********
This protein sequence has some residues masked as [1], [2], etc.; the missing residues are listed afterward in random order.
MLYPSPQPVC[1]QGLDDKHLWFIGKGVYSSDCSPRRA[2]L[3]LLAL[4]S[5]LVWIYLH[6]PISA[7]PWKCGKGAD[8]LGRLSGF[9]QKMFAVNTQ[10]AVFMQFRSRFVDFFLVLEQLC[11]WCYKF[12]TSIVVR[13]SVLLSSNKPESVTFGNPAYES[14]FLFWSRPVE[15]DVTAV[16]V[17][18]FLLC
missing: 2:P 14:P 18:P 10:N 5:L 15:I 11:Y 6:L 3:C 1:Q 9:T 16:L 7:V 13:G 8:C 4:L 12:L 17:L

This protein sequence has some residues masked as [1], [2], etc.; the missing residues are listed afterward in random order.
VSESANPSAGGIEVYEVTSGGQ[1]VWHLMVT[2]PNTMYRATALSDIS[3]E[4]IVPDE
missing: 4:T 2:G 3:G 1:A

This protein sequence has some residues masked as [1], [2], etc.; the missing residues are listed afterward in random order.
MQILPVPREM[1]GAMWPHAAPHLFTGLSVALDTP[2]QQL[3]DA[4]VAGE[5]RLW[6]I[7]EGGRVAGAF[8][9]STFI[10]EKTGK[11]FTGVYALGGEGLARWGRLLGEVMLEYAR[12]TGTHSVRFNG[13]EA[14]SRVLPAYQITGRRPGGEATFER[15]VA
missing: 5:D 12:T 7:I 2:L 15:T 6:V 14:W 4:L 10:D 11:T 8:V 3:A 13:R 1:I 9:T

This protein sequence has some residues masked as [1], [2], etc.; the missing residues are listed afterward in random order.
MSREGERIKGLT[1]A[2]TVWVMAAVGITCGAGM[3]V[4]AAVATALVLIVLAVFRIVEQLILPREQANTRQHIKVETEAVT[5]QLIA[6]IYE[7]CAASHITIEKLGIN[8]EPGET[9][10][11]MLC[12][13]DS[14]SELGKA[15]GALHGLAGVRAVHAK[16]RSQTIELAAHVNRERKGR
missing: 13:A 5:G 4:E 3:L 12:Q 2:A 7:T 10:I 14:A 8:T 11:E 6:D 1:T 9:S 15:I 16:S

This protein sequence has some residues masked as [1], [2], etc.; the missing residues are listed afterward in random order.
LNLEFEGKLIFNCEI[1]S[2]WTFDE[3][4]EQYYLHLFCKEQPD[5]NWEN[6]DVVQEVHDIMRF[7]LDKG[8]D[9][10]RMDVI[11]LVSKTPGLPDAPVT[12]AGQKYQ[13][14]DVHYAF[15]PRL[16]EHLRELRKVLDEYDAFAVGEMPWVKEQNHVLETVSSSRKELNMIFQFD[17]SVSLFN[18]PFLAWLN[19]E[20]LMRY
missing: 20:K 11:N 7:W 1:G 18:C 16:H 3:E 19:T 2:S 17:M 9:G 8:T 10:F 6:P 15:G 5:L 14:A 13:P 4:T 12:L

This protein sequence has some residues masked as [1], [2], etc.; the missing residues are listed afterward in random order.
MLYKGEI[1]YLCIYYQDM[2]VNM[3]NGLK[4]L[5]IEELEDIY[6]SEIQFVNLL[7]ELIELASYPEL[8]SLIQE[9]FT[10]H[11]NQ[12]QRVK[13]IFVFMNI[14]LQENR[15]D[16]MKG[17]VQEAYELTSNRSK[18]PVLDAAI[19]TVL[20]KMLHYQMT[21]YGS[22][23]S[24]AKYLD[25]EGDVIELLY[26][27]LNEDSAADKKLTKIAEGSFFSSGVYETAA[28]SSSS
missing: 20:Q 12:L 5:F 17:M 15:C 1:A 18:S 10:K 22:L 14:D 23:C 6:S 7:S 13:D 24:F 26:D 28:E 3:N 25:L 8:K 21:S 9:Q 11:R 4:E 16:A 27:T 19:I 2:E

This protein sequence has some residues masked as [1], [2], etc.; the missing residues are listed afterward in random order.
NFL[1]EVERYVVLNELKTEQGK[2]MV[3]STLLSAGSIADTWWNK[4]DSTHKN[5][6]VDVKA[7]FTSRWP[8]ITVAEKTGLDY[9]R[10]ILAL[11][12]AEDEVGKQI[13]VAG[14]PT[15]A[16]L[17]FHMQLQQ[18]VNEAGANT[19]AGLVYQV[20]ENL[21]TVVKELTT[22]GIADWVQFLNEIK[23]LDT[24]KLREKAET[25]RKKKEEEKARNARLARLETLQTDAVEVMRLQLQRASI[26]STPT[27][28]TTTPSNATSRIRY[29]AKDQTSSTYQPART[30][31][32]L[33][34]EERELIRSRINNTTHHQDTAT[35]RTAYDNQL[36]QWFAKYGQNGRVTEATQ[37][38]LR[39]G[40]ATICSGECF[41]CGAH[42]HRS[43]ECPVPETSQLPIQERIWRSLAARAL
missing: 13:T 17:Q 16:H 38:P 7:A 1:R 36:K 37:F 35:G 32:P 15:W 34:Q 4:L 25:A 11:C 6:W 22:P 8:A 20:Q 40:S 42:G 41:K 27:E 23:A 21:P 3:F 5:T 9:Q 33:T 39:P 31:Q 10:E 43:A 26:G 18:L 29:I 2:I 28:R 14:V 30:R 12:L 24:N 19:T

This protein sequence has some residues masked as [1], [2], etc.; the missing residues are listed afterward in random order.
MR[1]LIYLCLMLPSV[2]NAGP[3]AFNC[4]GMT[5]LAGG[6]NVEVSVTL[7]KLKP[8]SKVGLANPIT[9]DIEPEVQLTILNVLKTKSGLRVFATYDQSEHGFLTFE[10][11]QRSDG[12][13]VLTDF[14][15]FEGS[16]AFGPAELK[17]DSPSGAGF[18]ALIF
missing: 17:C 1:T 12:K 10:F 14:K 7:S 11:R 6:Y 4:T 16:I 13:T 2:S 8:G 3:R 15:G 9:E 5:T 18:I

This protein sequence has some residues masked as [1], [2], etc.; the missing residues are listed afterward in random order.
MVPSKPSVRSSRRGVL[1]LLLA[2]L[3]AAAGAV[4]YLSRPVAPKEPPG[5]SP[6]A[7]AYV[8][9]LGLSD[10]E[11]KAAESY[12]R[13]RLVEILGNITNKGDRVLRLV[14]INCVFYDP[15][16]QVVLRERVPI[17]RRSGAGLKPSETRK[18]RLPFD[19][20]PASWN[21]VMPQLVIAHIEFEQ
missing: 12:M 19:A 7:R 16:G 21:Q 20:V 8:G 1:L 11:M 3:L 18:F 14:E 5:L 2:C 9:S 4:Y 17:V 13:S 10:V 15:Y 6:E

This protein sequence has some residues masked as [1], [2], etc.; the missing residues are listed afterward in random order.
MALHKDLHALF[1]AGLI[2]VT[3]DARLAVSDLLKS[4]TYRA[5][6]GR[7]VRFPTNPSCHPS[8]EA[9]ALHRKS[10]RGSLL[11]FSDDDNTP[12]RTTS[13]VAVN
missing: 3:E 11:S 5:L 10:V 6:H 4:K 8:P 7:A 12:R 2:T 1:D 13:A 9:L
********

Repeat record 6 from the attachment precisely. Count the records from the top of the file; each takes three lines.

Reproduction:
This protein sequence has some residues masked as [1], [2], etc.; the missing residues are listed afterward in random order.
MLYKGEI[1]YLCIYYQDM[2]VNM[3]NGLK[4]L[5]IEELEDIY[6]SEIQFVNLL[7]ELIELASYPEL[8]SLIQE[9]FT[10]H[11]NQ[12]QRVK[13]IFVFMNI[14]LQENR[15]D[16]MKG[17]VQEAYELTSNRSK[18]PVLDAAI[19]TVL[20]KMLHYQMT[21]YGS[22][23]S[24]AKYLD[25]EGDVIELLY[26][27]LNEDSAADKKLTKIAEGSFFSSGVYETAA[28]SSSS
missing: 20:Q 12:L 5:F 17:M 15:C 1:A 18:S 10:K 22:L 14:D 23:C 6:S 7:S 13:D 24:F 26:D 28:E 3:N 25:L 8:K 21:S 9:Q 11:R 4:E 16:A 27:T 19:I 2:E